A simple switch, and Bob Wilton is winter road ready.
“With the safety advantage, why wouldn’t you do it?” he asks.
Bob is used to driving in bad weather. That’s why he’s invested in four winter tires.
“If it helps you stop in the winter, in the snow, going around corners, even acceleration, so it’s a safety issue.”
The idea is to get them on before the snow starts to fly.
“Putting them on a week or two early isn’t going to hurt anything at all, in fact being proactive will save you time and a headache,” says Dave Wilson of Second Time Around Tires.
Winter weather is good for business. At the beginning of the season, workers can change a hundred sets of tires in a day.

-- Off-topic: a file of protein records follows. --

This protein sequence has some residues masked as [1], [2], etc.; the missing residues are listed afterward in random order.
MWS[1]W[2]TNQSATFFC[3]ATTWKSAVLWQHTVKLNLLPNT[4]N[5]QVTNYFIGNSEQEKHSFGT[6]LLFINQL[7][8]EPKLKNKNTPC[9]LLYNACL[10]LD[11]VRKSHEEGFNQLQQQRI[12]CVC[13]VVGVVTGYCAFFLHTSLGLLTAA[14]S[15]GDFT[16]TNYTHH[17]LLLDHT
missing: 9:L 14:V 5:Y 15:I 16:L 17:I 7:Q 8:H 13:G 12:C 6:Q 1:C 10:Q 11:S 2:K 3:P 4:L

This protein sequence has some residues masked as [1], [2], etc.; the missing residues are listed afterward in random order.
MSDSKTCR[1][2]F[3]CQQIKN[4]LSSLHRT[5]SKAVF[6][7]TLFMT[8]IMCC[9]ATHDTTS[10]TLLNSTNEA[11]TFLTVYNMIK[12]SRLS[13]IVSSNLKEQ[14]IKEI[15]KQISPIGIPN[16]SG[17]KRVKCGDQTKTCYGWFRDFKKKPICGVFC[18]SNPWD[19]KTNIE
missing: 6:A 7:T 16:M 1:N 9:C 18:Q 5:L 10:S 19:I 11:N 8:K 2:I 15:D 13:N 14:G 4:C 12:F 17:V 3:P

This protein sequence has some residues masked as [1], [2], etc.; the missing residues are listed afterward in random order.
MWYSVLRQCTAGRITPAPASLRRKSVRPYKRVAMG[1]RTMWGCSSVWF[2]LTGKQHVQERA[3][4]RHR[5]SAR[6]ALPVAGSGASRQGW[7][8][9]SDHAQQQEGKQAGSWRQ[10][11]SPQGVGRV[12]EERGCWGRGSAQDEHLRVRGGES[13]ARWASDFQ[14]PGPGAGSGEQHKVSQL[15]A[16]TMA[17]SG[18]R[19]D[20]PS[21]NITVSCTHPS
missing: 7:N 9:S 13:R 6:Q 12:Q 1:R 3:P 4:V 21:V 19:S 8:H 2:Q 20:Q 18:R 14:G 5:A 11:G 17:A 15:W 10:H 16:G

“People do start lining up at 6:30 in the morning just to get their snow tires on,” Wilson explains.
Winter tires are specifically designed to handle ice and snow. In temperatures below 7° C, your all-season tire can slip and slide.
“All season tires in that kind of temperature, they become really hard and they lose their elasticity,” says Silvana Aceto of CAA South Central Ontario. “That means you’re going to see reduced traction, reduced handling and reduced cornering.”
Winter tires have silica in them. This compound stays flexible in cold weather giving you better grip and traction on snowy roads.
“When it comes to the braking distance of winter tires, they break about 25 percent shorter or two vehicle lengths compared to all season tires,” says Aceto.
Even though winter tires cost a little more, Bob says he won’t put a price tag on safety.